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Thread: Apple updates MacBook Air with 10th gen Intel processors

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    Apple updates MacBook Air with 10th gen Intel processors

    Base storage is doubled to 256GB, and Apple uses the more reliable 'magic keyboard'.
    Read more.

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    Re: Apple updates MacBook Air with 10th gen Intel processors

    It's 2020 and the base storage has been doubled _to_ 256GB? Seriously?

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    Re: Apple updates MacBook Air with 10th gen Intel processors

    Quote Originally Posted by Nelviticus View Post
    It's 2020 and the base storage has been doubled _to_ 256GB? Seriously?
    Apple seriously - if that's a phrase nowadays
    Old puter - still good enuff till I save some pennies!

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    Re: Apple updates MacBook Air with 10th gen Intel processors

    I like how stereo speakers are bullet pointed....

    Way to go Apple STEREO like it's erm new
    Old puter - still good enuff till I save some pennies!

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    Re: Apple updates MacBook Air with 10th gen Intel processors

    £799 for that Mini with an i3-8100: just in case you didn't think NUCs were expensive enough

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    Re: Apple updates MacBook Air with 10th gen Intel processors

    I have a 2011 Air. I think it's awesome. I really like it as a change from Windows for many reasons but, when I had a problem, despite it being £1200 of machine, despite me having Apple's care plan and despite me showing up to the store with the defective part in person..... Apple did not want to know. The store guy said "no, unless you bring the whole lot in, not just the defective part" and emails went unanswered.

    For The price of the kit it goes beyond a simple laptop purchase and into the realms of a long term investment for which there should be adequate support. It's like buying a car - if the manufacturer has poor support you could be left with a totally useless, expensive paperweight. Especially with Apple trying to make it almost impossible to repair outside of their own services.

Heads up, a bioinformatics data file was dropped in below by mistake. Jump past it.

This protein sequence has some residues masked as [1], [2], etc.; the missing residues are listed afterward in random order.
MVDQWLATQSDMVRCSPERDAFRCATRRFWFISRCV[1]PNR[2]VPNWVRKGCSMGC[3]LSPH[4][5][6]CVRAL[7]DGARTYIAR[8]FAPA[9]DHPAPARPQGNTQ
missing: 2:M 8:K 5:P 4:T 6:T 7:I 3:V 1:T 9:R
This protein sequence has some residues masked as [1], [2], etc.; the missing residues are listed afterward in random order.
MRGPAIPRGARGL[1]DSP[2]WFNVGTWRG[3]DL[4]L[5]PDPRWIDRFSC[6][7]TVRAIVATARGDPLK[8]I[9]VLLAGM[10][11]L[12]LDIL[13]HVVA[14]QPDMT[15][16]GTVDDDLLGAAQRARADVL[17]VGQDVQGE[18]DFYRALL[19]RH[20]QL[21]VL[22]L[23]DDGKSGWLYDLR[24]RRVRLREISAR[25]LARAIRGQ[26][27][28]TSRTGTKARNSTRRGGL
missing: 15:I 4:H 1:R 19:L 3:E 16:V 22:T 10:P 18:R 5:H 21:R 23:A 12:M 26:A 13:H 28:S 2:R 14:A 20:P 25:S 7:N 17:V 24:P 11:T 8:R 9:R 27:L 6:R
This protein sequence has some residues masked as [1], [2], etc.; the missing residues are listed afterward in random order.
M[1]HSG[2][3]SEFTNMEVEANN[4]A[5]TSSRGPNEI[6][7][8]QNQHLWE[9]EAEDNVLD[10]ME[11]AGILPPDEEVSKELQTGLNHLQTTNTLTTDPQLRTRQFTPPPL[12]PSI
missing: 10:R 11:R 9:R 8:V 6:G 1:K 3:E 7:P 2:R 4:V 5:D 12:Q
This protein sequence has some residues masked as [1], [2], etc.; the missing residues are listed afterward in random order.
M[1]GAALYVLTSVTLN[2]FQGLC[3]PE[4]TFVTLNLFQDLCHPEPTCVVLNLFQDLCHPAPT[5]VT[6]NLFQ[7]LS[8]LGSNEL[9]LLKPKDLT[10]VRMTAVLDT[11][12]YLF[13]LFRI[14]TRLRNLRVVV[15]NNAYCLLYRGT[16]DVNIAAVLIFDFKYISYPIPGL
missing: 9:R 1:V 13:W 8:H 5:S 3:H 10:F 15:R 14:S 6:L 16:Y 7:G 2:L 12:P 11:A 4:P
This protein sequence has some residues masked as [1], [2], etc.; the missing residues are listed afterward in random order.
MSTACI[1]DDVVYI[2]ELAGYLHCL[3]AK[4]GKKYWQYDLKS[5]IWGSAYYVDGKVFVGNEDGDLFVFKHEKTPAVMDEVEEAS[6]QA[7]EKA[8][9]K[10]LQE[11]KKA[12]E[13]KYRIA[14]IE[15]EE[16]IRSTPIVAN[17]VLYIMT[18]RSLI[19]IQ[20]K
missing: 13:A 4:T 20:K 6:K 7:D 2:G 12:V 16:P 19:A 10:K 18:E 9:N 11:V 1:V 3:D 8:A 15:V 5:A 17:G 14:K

My Air is amazing to use but I can not justify the risk of buying an Apple product and them treating consumer protection like it's optional. If I buy something dirt cheap I know the support will be the part that suffers and I accept that risk. Just from memory we have:

    -the keyboard issues which they denied existed (ingress, now "MAGIC" keyboard which is magic because it works)
    -the phone which lost signal because most of the people who bought it were "holding it wrong"
    -chargers which fail JUST outside of the warranty period and electronics so fragile that anything other than a very high quality third party charger could kill your device
    - phones which rely on a brand new battery to perform as specified, slowing down over time as the peak available voltage drops off and extortionate battery prices (until caught)
    - the bricking-by-update of phones which had a non-Apple screen replacement
    - "Genius bar" which prescribe a new mobo for a dodgy connection
    - engineering fails such as claiming a "unibody" where it's actually glued together and putting the glue holding it together next to the heatsink and then refuse to resolve the £2000 machines that drop apart
    - having high voltage pins unprotected and next to low voltage data pins (leading straight to the CPU or an expensive ASIC) in a connector in a notoriously fluid ingress prone position with no proofing, using capacitors in always on circuits not designed to be always on and letting them fail, requiring expensive repairs or new products
    - offering repairs for a problem (?GPU?) for machines that came out in 2010 only for three years from the date of purchase and oh, yes, starting that "warranty" repair service in 2013, leaving early adopters screwed, only servicing those who bought the machine when it was old stock.
    - "repairing" boards by baking them as a temporary fix to get it to last a few more months and then fail again.
    - failing batteries which are so tightly packed in when they expand due to failure they distort the case and crack the trackpad so your machine dies and no, you can't change the battery yourself and you'll have to pay for the secondary damage from a known battery failure mode.
    - making user upgrades / repair practically impossible so as to force you into the Apple system under the guise of "security" or "think different". No, my SSD doesn't need to be on a different board and tied to a specific chip for security. It just needs to be encrypted but you're making sure I can't just replace it with a different M.2 drive without coming through you....

    That's just off the top of my head, I'm sure there are loads more. For me, they didn't support me and left me out of pocket. That being said, I repaired with a third party component and it has lasted maybe 7 years now. The Apple ones were known for failing in 14-18 months, repeatedly and costing £60 a go...

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